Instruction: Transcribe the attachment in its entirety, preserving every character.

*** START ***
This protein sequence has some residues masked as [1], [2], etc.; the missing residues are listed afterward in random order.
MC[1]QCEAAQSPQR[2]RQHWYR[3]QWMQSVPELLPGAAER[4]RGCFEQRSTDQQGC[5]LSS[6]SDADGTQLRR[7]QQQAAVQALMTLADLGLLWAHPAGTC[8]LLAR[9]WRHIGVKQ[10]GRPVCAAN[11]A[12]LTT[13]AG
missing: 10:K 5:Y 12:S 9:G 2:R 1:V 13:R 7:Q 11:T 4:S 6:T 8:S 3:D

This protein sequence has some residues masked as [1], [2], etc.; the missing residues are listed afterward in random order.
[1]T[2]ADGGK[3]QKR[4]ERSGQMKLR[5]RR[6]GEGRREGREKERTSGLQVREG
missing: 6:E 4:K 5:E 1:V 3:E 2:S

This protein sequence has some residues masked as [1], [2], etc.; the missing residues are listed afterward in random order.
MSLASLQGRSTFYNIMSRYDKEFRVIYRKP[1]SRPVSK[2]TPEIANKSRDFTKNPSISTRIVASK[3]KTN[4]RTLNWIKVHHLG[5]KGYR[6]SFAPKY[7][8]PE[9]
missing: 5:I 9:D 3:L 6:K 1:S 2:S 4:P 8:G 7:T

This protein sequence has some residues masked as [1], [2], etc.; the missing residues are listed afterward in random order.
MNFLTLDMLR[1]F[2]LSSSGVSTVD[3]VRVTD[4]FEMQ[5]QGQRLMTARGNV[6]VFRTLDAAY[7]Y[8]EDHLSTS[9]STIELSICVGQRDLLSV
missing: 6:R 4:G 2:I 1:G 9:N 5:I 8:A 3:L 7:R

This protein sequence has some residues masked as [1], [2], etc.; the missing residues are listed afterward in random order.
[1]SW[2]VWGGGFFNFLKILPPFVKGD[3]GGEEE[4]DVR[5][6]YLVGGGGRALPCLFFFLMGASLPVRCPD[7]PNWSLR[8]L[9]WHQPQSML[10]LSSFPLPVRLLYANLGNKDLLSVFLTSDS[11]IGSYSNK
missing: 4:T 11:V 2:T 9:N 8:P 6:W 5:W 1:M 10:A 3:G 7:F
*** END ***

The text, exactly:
This protein sequence has some residues masked as [1], [2], etc.; the missing residues are listed afterward in random order.
MC[1]QCEAAQSPQR[2]RQHWYR[3]QWMQSVPELLPGAAER[4]RGCFEQRSTDQQGC[5]LSS[6]SDADGTQLRR[7]QQQAAVQALMTLADLGLLWAHPAGTC[8]LLAR[9]WRHIGVKQ[10]GRPVCAAN[11]A[12]LTT[13]AG
missing: 10:K 5:Y 12:S 9:G 2:R 1:V 13:R 7:Q 11:T 4:S 6:T 8:S 3:D

This protein sequence has some residues masked as [1], [2], etc.; the missing residues are listed afterward in random order.
[1]T[2]ADGGK[3]QKR[4]ERSGQMKLR[5]RR[6]GEGRREGREKERTSGLQVREG
missing: 6:E 4:K 5:E 1:V 3:E 2:S

This protein sequence has some residues masked as [1], [2], etc.; the missing residues are listed afterward in random order.
MSLASLQGRSTFYNIMSRYDKEFRVIYRKP[1]SRPVSK[2]TPEIANKSRDFTKNPSISTRIVASK[3]KTN[4]RTLNWIKVHHLG[5]KGYR[6]SFAPKY[7][8]PE[9]
missing: 5:I 9:D 3:L 6:K 1:S 2:S 4:P 8:G 7:T

This protein sequence has some residues masked as [1], [2], etc.; the missing residues are listed afterward in random order.
MNFLTLDMLR[1]F[2]LSSSGVSTVD[3]VRVTD[4]FEMQ[5]QGQRLMTARGNV[6]VFRTLDAAY[7]Y[8]EDHLSTS[9]STIELSICVGQRDLLSV
missing: 6:R 4:G 2:I 1:G 9:N 5:I 8:A 3:L 7:R

This protein sequence has some residues masked as [1], [2], etc.; the missing residues are listed afterward in random order.
[1]SW[2]VWGGGFFNFLKILPPFVKGD[3]GGEEE[4]DVR[5][6]YLVGGGGRALPCLFFFLMGASLPVRCPD[7]PNWSLR[8]L[9]WHQPQSML[10]LSSFPLPVRLLYANLGNKDLLSVFLTSDS[11]IGSYSNK
missing: 4:T 11:V 2:T 9:N 8:P 6:W 5:W 1:M 10:A 3:G 7:F